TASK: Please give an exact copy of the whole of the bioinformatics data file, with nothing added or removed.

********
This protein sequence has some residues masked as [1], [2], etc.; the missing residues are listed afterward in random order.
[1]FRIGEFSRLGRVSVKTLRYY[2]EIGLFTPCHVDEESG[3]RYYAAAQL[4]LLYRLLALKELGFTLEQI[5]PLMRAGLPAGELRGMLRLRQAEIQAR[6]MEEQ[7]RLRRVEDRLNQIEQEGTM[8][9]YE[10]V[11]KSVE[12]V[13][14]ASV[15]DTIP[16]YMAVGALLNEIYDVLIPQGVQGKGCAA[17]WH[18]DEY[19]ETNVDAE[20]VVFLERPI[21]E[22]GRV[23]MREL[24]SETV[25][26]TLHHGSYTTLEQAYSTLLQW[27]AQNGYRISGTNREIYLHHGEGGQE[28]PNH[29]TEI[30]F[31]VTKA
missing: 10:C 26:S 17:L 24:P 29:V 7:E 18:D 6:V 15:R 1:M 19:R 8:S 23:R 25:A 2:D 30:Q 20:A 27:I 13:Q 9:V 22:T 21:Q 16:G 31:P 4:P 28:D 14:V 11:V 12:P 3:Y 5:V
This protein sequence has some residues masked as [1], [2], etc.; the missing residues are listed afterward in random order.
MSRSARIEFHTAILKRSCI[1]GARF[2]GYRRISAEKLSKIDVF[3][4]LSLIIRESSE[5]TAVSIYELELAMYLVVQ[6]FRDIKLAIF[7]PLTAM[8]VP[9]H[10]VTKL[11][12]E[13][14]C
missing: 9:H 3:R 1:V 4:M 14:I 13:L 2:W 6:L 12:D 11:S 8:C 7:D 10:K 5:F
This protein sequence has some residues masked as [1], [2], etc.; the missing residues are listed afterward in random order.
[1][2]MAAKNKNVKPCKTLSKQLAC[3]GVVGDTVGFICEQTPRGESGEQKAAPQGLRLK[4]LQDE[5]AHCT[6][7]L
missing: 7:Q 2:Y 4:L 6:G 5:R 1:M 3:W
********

This protein sequence has some residues masked as [1], [2], etc.; the missing residues are listed afterward in random order.
[1]FRIGEFSRLGRVSVKTLRYY[2]EIGLFTPCHVDEESG[3]RYYAAAQL[4]LLYRLLALKELGFTLEQI[5]PLMRAGLPAGELRGMLRLRQAEIQAR[6]MEEQ[7]RLRRVEDRLNQIEQEGTM[8][9]YE[10]V[11]KSVE[12]V[13][14]ASV[15]DTIP[16]YMAVGALLNEIYDVLIPQGVQGKGCAA[17]WH[18]DEY[19]ETNVDAE[20]VVFLERPI[21]E[22]GRV[23]MREL[24]SETV[25][26]TLHHGSYTTLEQAYSTLLQW[27]AQNGYRISGTNREIYLHHGEGGQE[28]PNH[29]TEI[30]F[31]VTKA
missing: 10:C 26:S 17:L 24:P 29:V 7:E 18:D 6:V 15:R 1:M 19:R 8:S 23:R 25:A 2:D 30:Q 20:A 27:I 13:Q 9:V 22:T 21:Q 16:G 31:P 4:P 28:D 14:V 11:V 12:P 3:Y 5:V
This protein sequence has some residues masked as [1], [2], etc.; the missing residues are listed afterward in random order.
MSRSARIEFHTAILKRSCI[1]GARF[2]GYRRISAEKLSKIDVF[3][4]LSLIIRESSE[5]TAVSIYELELAMYLVVQ[6]FRDIKLAIF[7]PLTAM[8]VP[9]H[10]VTKL[11][12]E[13][14]C
missing: 9:H 3:R 1:V 4:M 14:I 13:L 2:W 6:L 12:D 11:S 8:C 7:D 10:K 5:F
This protein sequence has some residues masked as [1], [2], etc.; the missing residues are listed afterward in random order.
[1][2]MAAKNKNVKPCKTLSKQLAC[3]GVVGDTVGFICEQTPRGESGEQKAAPQGLRLK[4]LQDE[5]AHCT[6][7]L
missing: 7:Q 2:Y 4:L 6:G 5:R 1:M 3:W